A Leading expert on "fragile states" has said that donors acted hastily in suspending aid to Rwanda over allegations that it is supporting a rebel insurgency in the neighbouring Democratic Republic of the Congo, a UK-based newspaper reported yesterday.
Professor James Putzel, co-author of 'Meeting the Challenges of Crisis States', a new report from the London School of Economics, told The Guardian that he questioned the decision of the EU, the US and Germany to partially freeze aid to Rwanda amid accusations that its military was supporting the rebel group, M23. Kigali has rejected the allegations.
Britain, after initially freezing £16m of general budget support to the country in July, unblocked half that amount last month after acknowledging that Kigali was "constructively" engaging in efforts to resolve the crisis.
"Donors have been precipitous in suspending aid," Putzel told The Guardian.
"The evidence is much more mixed and it's complicated. Of course there are some ethnic and family links across the border, but generally the Rwandan government has been judicious in staying its hand".
On urban regulation, the report by the London School of Economics (LSE) cites Rwanda as a role model, where in the aftermath of the 1994 Genocide against the Tutsi, proactive physical planning and investment in infrastructure was accompanied by the mobilisation of people working in the informal sector into cooperative associations.
"While the government's approach to post-conflict urban governance has been controversial, it has served to transform Kigali from a city scarred by devastating violence and disorder into one characterised by orderly urbanisation and low levels of crime".
"...Rwanda clearly developed a remarkable level of discipline and focus - attributes that have been essential to its success in cultivating peace and order in Kigali, and to positioning the city as the spearhead of national economic and political recovery."
It adds that in both Rwanda and Tanzania, traditional mining played only a minor role in the economy.
"However, both countries have now embarked on new strategies to develop their mineral resources, though with decidedly different prospects," he said.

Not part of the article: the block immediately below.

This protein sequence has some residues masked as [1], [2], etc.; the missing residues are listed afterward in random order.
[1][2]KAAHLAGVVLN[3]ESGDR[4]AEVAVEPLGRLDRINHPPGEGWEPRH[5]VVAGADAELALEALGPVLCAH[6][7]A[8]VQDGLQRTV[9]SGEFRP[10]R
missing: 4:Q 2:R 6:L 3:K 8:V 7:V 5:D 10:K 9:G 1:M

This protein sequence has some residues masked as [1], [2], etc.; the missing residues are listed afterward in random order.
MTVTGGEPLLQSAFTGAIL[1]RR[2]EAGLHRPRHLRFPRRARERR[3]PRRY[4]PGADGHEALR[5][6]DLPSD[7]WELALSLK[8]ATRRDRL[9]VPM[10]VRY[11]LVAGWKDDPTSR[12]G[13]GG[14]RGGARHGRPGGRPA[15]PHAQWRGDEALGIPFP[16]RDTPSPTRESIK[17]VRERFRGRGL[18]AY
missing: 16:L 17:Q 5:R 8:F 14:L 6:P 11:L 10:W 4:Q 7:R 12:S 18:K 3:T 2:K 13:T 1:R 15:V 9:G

"The Rwanda Geology and Mines Authority (OGMR) provides specific administrative and regulatory support for expansion of the sector, bringing together all government departments involved," it said.
The report also acknowledges that Rwandan government has established a number of agencies to work with the private sector along the lines of its development strategy
The EU, the world's largest aid donor, last year said it placed far greater focus on democracy, human rights and governance in its aid programmes under its new "agenda for change" development policy.
However, the LSE report cautions against too formulaic approach towards democratic rules, formal state institutions and elections.
"If democratic rules are likely to lead to significant exclusion of either powerful elites or important regional, ethnic, language or religious groups, then they may be inferior to forms of power sharing," says the report.
The report warns that donor attempts to promote democratic or market reforms can lead to violence.
"The promotion of democracy in a country needs to focus on establishing mechanisms for checks and balances on executive authority rather than the form of political party competition," said the report, which looks at why some fragile states - understood as countries particularly vulnerable to outbreaks of large-scale violence - slide into collapse while others manage to achieve periods of "resilience".
Another uncomfortable message for aid agencies is that the failure to prioritise security in state building threatens to undermine aid efforts.